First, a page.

For a band that supposedly helped sculpt the California skate/punk scene, Unwritten Law has made a record that sinks in the heavily treaded blueprints of their anti-authority predecessors. Their sixth studio album, Here’s to the Mourning, revels in the all too familiar territory of hookless punk rock.

Music Reviews
Music Reviews
“If we look emotional, then teenage girls will buy our records.” (Courtesy of Lava Records)

Fellow San Diego locals Blink-182 have had little trouble conquering the major label punk map, and a bit farther north Green Day maintained a virtual pop-punk monopoly. Unwritten Law, though, have used their new album as a jumping point for the thrash of big metal riffs and raspy choruses that usually aren’t found in a genre that’s thrived on a trend of whiny vocals and catchy guitar hooks.

While a small handful of the 12 tracks are enjoyable, the majority of the record is coded with “whoa oh oh” choruses and crunchy guitar work. The album opens with a confusingly short electronica track that transitions nicely into the anthemic “Get Up.” Laced with an infectious chorus, drippy lyrics and the feel of a surefire live sing-along hit, “Get Up” offers one of the minor pleasures of the album. The closer, “Walrus,” is another enjoyable track with its bouncy acoustic guitar riff, swooning string section and commanding presence from singer/guitarist Scott Russo.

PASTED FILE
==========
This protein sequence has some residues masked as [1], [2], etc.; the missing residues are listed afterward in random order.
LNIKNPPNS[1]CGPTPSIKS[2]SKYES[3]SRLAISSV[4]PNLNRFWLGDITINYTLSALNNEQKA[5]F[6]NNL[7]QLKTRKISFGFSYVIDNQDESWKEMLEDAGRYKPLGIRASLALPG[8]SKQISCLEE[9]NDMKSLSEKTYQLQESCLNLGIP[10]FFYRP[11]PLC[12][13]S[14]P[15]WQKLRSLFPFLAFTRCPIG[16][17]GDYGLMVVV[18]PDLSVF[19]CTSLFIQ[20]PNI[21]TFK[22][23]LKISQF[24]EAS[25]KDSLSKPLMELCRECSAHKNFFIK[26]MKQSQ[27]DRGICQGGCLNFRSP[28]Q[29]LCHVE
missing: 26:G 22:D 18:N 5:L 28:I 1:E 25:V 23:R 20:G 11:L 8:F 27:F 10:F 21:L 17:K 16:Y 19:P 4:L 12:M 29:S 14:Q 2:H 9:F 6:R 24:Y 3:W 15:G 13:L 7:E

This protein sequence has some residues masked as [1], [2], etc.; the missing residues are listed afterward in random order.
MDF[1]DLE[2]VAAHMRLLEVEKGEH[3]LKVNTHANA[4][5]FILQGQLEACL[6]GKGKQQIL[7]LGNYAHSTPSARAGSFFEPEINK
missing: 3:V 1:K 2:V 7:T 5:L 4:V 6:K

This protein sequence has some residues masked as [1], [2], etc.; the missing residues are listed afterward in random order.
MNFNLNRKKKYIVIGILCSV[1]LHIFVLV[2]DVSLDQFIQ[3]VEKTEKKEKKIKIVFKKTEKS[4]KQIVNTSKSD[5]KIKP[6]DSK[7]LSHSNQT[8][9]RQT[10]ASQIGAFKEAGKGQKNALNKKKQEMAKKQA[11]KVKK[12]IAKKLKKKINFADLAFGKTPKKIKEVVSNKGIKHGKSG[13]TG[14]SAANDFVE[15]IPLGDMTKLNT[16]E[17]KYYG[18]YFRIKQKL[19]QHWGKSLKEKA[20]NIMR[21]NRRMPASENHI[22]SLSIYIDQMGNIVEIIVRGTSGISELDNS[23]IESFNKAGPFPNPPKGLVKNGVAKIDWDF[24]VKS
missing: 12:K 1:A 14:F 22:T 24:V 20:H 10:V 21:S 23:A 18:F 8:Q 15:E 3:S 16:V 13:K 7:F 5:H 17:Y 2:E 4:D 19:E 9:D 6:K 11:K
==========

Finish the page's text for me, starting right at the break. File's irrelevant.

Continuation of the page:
Yet clustered around these two tunes is a smattering of mediocre pop-metal material. The trite “Because of You” has the lyrical depth of a bubble-gum teen idol, with Russo musing “Because of you / My dreams come true” over and over. “F.I.G.H.T.” hits hard with an arena-sized metal riff, but then fails to impress with a chorale section of children spelling out the word. The album’s lead single, an alternative radio-friendly ditty titled “Save Me” is the most interesting aspect of Law’s Mourning repertoire. Though it is admittedly catchy, the song was co-penned by established songwriter Linda Perry in an obvious bid for crossover appeal. The collaboration lends to the suspicion that record company executives needed an alternate way for Law to conquer the charts with their anticipated comeback album. Either way, the track fits the pop-metal blueprint to a tee, complete with the introspective verse, sugary chorus twice and an acoustic refrain ready to bring a tear to a high schooler’s heartbroken eye.

Here’s to the Mourning comes off as unnecessarily frantic and loud. Perhaps this is to be expected after the 2002 MTV special From Music in High Places, the show which literally placed the boys atop a rocky perch for an intimate acoustic performance at Yellowstone National Park. This collection of songs from Elva, their most successful album to date, showcased their polished work, but left rabid Law fans looking for a newer, harder offering from the veteran group. Here’s to the Mourning may quench the thirst of the fanatical pop-metal rocker, but for an offering from such a seasoned band, the record suffers from a spell of mediocrity.

Rating: 2 out of 5 stars

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